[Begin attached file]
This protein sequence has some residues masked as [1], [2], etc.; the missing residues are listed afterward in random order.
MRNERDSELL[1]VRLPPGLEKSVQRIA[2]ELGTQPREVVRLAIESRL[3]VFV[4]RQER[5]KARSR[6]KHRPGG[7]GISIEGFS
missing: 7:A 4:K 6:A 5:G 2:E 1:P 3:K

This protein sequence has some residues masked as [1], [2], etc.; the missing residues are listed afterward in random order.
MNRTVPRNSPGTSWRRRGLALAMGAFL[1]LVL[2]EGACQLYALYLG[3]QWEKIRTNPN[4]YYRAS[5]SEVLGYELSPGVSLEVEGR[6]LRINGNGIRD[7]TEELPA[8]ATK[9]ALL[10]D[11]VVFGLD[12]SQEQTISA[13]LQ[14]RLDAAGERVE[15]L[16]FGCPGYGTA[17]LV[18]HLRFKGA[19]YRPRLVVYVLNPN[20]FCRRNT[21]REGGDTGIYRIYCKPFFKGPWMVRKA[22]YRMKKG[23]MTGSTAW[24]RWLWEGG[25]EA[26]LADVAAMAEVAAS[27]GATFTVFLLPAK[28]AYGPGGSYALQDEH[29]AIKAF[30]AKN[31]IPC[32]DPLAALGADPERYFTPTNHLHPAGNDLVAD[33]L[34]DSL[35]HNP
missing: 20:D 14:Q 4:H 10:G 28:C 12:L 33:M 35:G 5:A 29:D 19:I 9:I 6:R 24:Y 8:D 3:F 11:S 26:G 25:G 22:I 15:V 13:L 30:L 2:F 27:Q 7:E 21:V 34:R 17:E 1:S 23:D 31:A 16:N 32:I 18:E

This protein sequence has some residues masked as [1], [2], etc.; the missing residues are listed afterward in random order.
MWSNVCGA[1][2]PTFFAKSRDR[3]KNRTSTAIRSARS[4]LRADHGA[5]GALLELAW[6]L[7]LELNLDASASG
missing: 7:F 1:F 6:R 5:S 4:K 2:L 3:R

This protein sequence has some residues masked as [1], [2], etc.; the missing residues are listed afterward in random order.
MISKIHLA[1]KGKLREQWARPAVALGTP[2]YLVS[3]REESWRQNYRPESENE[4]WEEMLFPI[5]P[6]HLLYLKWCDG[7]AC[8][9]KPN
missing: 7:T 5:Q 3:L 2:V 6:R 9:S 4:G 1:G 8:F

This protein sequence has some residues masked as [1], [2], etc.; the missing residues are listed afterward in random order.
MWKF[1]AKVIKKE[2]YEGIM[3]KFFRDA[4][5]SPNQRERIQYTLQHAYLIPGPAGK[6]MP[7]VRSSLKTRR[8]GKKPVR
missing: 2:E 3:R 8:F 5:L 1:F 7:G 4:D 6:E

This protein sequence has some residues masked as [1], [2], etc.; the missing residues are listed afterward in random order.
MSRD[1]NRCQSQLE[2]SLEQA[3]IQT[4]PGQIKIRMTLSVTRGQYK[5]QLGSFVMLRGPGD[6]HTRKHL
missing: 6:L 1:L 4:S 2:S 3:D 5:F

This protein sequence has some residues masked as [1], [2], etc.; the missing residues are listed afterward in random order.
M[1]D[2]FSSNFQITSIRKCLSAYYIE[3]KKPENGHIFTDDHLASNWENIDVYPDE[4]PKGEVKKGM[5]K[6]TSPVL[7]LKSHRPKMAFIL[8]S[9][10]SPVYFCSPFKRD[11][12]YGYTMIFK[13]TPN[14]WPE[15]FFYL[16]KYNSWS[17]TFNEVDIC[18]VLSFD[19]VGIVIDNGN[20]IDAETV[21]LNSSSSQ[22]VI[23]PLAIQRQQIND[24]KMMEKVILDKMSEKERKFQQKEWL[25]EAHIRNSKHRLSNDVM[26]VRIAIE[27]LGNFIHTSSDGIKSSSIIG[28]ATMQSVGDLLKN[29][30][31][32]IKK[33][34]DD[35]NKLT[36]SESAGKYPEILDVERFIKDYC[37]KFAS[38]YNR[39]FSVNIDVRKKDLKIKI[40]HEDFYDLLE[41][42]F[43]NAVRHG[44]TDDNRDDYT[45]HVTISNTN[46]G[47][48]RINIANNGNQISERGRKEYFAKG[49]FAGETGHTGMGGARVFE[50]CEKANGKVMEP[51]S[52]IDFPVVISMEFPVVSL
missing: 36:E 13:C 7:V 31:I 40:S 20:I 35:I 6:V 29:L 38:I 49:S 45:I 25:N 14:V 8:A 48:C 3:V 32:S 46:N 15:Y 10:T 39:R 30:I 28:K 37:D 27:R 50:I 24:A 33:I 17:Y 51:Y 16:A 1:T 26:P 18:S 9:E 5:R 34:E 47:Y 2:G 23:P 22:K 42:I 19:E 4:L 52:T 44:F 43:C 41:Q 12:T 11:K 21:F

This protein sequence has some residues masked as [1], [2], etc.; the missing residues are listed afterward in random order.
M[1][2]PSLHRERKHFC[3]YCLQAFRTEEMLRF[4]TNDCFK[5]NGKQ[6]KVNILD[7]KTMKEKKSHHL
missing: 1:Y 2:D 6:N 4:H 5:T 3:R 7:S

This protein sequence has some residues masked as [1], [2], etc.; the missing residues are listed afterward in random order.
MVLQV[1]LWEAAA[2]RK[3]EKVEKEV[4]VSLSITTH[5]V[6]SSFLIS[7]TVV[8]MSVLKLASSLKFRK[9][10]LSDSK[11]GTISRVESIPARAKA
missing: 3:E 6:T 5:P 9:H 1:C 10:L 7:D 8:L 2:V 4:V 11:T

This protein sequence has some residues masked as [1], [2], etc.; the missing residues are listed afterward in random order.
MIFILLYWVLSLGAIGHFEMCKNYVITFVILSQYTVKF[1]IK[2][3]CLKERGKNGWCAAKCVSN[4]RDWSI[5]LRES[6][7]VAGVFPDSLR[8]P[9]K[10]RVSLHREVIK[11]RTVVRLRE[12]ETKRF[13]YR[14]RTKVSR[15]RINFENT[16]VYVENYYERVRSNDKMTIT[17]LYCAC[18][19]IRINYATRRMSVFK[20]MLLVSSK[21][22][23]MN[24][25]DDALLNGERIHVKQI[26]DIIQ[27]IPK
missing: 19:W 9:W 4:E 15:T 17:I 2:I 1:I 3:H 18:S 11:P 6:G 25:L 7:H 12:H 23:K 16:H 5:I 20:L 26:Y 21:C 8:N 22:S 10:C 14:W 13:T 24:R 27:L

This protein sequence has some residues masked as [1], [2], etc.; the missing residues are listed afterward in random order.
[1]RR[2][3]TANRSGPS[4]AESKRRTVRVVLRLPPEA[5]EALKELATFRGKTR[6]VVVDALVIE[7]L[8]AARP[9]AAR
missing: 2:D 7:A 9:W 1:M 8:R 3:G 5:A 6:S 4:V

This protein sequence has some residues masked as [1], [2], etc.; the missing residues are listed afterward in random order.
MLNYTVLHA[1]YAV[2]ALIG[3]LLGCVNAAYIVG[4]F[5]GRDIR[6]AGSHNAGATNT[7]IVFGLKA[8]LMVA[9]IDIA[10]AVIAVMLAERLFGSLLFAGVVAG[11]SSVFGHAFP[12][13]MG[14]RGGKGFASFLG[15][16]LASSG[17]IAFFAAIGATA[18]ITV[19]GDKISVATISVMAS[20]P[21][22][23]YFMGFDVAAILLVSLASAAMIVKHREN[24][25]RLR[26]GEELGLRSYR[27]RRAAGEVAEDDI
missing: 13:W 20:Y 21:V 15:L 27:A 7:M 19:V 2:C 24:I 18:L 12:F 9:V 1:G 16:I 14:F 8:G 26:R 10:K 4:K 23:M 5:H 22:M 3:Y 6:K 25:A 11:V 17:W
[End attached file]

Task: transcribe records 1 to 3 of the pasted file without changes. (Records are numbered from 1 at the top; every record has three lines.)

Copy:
This protein sequence has some residues masked as [1], [2], etc.; the missing residues are listed afterward in random order.
MRNERDSELL[1]VRLPPGLEKSVQRIA[2]ELGTQPREVVRLAIESRL[3]VFV[4]RQER[5]KARSR[6]KHRPGG[7]GISIEGFS
missing: 7:A 4:K 6:A 5:G 2:E 1:P 3:K

This protein sequence has some residues masked as [1], [2], etc.; the missing residues are listed afterward in random order.
MNRTVPRNSPGTSWRRRGLALAMGAFL[1]LVL[2]EGACQLYALYLG[3]QWEKIRTNPN[4]YYRAS[5]SEVLGYELSPGVSLEVEGR[6]LRINGNGIRD[7]TEELPA[8]ATK[9]ALL[10]D[11]VVFGLD[12]SQEQTISA[13]LQ[14]RLDAAGERVE[15]L[16]FGCPGYGTA[17]LV[18]HLRFKGA[19]YRPRLVVYVLNPN[20]FCRRNT[21]REGGDTGIYRIYCKPFFKGPWMVRKA[22]YRMKKG[23]MTGSTAW[24]RWLWEGG[25]EA[26]LADVAAMAEVAAS[27]GATFTVFLLPAK[28]AYGPGGSYALQDEH[29]AIKAF[30]AKN[31]IPC[32]DPLAALGADPERYFTPTNHLHPAGNDLVAD[33]L[34]DSL[35]HNP
missing: 20:D 14:Q 4:H 10:G 28:C 12:L 33:M 35:G 5:A 29:D 19:I 9:I 6:R 24:Y 8:D 3:F 11:S 26:G 25:G 22:I 15:V 13:L 30:L 2:F 27:Q 7:E 21:V 34:R 17:E 1:S 23:D 31:A 16:N 32:I 18:E

This protein sequence has some residues masked as [1], [2], etc.; the missing residues are listed afterward in random order.
MWSNVCGA[1][2]PTFFAKSRDR[3]KNRTSTAIRSARS[4]LRADHGA[5]GALLELAW[6]L[7]LELNLDASASG
missing: 7:F 1:F 6:R 5:S 4:K 2:L 3:R